• 8 to 24 hours - you will be directed by an emergency public health officer to a transit hotel at no charge to you
  • longer than 24 hours - you will be directed by an emergency public health officer to a transit hotel and you will be required to pay for the number of nights you stay.

What is considered the ‘confines of the airport’?

The confines of the airport are the terminal or terminals of an airport used for the arrival and departure of aircraft and passengers by air. This does not include airport hotels.

Do I need to complete a Queensland Border Declaration Pass if I transited through a hotspot?

Yes, you will still be required to complete a Queensland Border Declaration Pass if you:

  • were in a COVID-19 hotspot for the sole purpose of transiting through an airport and didn’t leave the airport
  • transited through a COVID-19 hotspot by road using private transport stopping only for essential fuel, supplies and to manage driver fatigue, wore a mask when stopping and did not stay overnight in a hotspot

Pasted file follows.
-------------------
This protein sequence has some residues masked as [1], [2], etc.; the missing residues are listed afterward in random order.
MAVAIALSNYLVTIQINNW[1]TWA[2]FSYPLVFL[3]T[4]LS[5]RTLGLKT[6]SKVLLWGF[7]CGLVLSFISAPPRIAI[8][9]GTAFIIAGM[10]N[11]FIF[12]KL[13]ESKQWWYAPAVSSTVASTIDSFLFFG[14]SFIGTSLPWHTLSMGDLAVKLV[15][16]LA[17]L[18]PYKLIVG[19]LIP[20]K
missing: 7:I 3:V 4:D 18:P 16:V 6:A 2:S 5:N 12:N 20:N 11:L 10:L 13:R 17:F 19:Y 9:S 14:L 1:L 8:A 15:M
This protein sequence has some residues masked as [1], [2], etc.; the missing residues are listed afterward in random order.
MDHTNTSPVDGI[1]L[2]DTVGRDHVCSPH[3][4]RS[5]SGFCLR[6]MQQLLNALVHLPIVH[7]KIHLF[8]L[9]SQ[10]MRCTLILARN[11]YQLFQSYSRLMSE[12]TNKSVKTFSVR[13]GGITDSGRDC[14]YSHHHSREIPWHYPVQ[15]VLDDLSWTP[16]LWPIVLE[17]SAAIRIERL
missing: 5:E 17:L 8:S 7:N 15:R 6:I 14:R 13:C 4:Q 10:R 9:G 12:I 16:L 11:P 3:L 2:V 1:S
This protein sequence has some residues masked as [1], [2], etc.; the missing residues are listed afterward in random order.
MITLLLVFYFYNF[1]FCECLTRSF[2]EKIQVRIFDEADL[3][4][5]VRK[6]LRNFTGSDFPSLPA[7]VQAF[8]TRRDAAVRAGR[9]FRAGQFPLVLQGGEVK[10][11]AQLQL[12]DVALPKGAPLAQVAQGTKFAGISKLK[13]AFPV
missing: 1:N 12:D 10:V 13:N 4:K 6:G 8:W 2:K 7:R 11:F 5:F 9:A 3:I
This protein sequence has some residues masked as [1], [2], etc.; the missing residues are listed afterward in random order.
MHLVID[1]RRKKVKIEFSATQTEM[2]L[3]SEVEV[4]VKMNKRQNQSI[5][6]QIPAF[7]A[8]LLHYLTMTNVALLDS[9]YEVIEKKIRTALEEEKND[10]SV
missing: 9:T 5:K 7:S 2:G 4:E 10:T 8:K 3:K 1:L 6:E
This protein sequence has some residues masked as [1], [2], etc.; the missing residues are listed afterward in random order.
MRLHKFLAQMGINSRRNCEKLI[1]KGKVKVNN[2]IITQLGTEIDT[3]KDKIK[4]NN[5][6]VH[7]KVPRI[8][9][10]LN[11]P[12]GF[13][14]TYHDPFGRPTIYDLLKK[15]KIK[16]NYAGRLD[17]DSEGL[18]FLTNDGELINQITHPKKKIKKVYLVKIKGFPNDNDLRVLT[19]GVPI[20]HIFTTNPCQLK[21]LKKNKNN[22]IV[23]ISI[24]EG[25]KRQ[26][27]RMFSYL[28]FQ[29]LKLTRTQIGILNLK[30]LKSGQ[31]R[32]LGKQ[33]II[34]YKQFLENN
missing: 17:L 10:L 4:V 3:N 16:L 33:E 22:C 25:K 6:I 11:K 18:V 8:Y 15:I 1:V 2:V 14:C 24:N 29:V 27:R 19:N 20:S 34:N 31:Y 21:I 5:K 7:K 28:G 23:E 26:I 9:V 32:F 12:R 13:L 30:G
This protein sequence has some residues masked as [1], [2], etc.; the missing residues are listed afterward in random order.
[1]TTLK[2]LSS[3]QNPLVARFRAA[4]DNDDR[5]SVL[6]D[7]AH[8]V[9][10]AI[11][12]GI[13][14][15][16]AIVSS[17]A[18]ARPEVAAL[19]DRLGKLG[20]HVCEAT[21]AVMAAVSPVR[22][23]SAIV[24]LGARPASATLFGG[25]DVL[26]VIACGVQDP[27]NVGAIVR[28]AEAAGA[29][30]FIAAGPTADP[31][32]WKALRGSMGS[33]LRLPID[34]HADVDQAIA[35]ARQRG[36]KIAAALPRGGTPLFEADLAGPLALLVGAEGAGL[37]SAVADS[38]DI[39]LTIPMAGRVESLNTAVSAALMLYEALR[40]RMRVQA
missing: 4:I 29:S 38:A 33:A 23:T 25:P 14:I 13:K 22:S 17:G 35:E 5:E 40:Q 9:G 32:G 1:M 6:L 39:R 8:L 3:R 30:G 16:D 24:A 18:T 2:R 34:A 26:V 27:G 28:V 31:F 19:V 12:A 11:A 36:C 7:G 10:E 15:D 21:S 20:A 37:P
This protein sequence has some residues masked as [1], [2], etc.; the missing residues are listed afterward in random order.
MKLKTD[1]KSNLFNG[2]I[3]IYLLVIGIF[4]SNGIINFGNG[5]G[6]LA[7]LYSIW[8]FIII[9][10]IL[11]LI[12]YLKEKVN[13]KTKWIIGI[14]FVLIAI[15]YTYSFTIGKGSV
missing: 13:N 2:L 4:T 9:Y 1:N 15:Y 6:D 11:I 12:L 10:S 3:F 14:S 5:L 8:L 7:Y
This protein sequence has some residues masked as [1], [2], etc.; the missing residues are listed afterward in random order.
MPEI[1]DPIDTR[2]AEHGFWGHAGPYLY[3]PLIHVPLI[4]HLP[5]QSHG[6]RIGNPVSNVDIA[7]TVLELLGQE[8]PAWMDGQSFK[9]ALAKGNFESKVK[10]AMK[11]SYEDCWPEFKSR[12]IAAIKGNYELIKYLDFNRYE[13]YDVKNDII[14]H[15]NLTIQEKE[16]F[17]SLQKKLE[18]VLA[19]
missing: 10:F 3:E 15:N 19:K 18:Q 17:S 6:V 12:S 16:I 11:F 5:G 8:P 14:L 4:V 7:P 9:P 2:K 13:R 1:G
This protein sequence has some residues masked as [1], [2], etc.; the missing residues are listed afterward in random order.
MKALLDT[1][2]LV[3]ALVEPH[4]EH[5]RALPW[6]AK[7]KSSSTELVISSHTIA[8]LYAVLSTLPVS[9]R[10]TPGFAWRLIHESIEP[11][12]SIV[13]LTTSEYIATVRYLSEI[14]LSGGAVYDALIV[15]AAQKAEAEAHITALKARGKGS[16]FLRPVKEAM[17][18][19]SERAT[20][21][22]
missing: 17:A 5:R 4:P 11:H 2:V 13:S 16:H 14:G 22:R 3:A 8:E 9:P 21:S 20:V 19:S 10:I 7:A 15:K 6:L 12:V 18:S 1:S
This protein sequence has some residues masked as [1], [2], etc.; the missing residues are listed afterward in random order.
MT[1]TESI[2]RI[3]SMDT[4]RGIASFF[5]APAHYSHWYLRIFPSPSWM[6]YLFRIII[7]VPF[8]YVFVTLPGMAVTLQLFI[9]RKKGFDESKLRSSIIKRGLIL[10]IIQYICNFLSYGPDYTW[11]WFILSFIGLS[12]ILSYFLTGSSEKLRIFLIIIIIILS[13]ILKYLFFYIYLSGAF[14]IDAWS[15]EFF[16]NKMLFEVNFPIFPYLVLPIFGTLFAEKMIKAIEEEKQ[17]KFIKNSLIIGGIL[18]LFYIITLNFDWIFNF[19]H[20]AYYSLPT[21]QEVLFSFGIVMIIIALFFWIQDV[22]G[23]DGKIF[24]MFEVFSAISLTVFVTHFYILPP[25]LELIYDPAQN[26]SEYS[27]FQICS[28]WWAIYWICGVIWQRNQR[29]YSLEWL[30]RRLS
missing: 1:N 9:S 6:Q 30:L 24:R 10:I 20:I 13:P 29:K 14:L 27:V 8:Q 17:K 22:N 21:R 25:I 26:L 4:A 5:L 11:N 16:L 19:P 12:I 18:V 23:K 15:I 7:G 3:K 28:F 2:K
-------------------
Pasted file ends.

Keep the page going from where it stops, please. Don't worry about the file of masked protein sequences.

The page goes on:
• transited through a COVID-19 hotspot by road using private transport to enter an airport in the hotspot and fly to Queensland.
    For example, if you drove to an airport carpark and then took private transport to the airport you would not be required to complete a border pass.

You won’t be required to quarantine if you have only been in a hotspot in one of these situations.

Currently specific parts of New South Wales are COVID-19 hotspots.

Why can I no longer visit Queensland from a hotspot for compassionate grounds?